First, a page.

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Havering cultural strategy 2019/22: Proposals for more opportunities for young people and activities in deprived areas

PUBLISHED: 12:14 26 November 2019 | UPDATED: 12:14 26 November 2019

The draft cultural strategy for Havering hopes to support grassroots music. The Echoes performing at the Havering Show 2018.

The draft cultural strategy for Havering hopes to support grassroots music. The Echoes performing at the Havering Show 2018.

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Residents are invited to have their say on a three year plan that aims to create more opportunities for culture to flourish in Havering.

Queen's Theatre is the only Arts Council England National Portfolio funded organisation in Havering. Picture: Gary SummersQueen's Theatre is the only Arts Council England National Portfolio funded organisation in Havering. Picture: Gary Summers

Following a series of public workshops, one-to-one meetings with representatives of organisations and an online consultation, Queen's Theatre in Billet Lane, Hornchurch and Havering Council have published a draft cultural strategy for the borough.

The strategy outlines five main aims which developed from the consultation process, such as transforming awareness, creating connectivity, rebalancing the sector and engaging the least engaged.

Proposals include creating a cultural brand and marketing approach so that residents are more aware of the existing activities available in the borough, and developing a programme of activity that maximises opportunities for young people to participate, particularly at times associated with anti-social behaviour.

The plan states that its aims to ensure, "culture is being used as a way of ensuring that there is a sense of belonging for all of the communities and of our borough and that there are enhanced relationships between people from different backgrounds."

Havering Council and Queen's Theatre held workshops and one-to-one meetings with representativies at different venues for the cultural strategy. Harold Wood Library following its refurbishment. Picture: Havering CouncilHavering Council and Queen's Theatre held workshops and one-to-one meetings with representativies at different venues for the cultural strategy. Harold Wood Library following its refurbishment. Picture: Havering Council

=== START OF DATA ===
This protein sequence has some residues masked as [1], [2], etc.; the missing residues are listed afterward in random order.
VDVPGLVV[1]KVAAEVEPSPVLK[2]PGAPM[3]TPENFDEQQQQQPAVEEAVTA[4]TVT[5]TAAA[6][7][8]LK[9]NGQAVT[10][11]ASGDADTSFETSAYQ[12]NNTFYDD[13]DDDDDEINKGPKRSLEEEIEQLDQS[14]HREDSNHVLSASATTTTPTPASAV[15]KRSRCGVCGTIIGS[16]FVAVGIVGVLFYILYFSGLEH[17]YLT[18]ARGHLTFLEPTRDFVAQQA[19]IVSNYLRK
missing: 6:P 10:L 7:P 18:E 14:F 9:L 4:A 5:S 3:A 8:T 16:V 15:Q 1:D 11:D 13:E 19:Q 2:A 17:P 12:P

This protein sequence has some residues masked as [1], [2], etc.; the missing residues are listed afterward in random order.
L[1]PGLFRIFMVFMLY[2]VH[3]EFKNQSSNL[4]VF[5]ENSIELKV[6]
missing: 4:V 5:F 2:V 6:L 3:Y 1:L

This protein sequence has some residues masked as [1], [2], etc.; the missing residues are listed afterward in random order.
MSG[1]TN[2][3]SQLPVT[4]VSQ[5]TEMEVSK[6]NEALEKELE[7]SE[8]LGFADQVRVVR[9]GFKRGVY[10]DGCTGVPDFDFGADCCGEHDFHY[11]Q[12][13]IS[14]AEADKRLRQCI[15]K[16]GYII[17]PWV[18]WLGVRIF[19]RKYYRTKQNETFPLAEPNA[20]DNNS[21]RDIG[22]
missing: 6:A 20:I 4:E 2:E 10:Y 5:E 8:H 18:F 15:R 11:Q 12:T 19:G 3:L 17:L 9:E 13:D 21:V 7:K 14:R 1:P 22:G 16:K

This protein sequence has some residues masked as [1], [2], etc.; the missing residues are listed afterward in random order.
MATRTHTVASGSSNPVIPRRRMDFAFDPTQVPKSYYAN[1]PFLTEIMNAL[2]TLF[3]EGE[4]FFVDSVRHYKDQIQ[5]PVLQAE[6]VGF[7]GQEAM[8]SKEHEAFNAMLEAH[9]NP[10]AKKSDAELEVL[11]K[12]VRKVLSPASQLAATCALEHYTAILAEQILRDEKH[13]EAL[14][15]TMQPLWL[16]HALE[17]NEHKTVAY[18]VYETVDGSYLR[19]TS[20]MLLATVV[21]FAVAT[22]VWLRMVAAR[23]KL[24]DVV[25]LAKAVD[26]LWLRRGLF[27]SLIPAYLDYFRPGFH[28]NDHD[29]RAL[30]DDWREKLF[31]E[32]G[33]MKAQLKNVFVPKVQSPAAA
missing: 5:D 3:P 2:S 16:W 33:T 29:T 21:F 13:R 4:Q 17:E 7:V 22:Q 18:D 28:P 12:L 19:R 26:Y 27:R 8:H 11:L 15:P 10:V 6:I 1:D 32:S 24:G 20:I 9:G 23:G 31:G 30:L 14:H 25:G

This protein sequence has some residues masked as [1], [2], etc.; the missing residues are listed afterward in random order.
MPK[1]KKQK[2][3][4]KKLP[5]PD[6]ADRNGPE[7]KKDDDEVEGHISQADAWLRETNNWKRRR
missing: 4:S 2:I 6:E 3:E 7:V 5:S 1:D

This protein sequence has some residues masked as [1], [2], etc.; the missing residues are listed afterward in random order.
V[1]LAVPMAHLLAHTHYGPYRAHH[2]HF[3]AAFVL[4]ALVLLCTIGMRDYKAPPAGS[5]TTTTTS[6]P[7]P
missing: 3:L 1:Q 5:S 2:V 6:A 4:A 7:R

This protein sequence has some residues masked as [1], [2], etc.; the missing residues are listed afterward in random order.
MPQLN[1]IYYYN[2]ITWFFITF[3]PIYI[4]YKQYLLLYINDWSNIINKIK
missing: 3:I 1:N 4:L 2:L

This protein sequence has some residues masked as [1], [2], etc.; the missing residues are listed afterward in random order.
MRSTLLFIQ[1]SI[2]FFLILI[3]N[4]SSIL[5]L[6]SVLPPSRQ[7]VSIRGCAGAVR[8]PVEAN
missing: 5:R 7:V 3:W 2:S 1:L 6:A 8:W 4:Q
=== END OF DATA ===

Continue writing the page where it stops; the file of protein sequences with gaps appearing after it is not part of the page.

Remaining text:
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Harold Hill, Collier Row, South Hornchurch and Rainham were identified as some of the least culturally engaged areas of Havering in the consultation.

Therefore the advisory group is hoping to apply for funding to deliver more activities in these areas, involve more young people and take action to ensure that more opportunities are available to deaf and disabled people.

The plans were devised by the newly formed Cultural Stakeholders Advisory Group led by the executive director of Queen's Theatre, Mathew Russell.

As a result of the partnership, Havering has already submitted a successful bid for Arts Council England's Creative People and Places scheme which empowers local people in designing new arts offer in places of least engagement.

Havering has also been one of only 12 places nationally to secure £1million over four years to realise some exciting new ideas.

Residents have until Friday, December 20 to submit their views.

Visit surveymonkey.co.uk/r/VDGXT2D to share your thoughts on the strategy.

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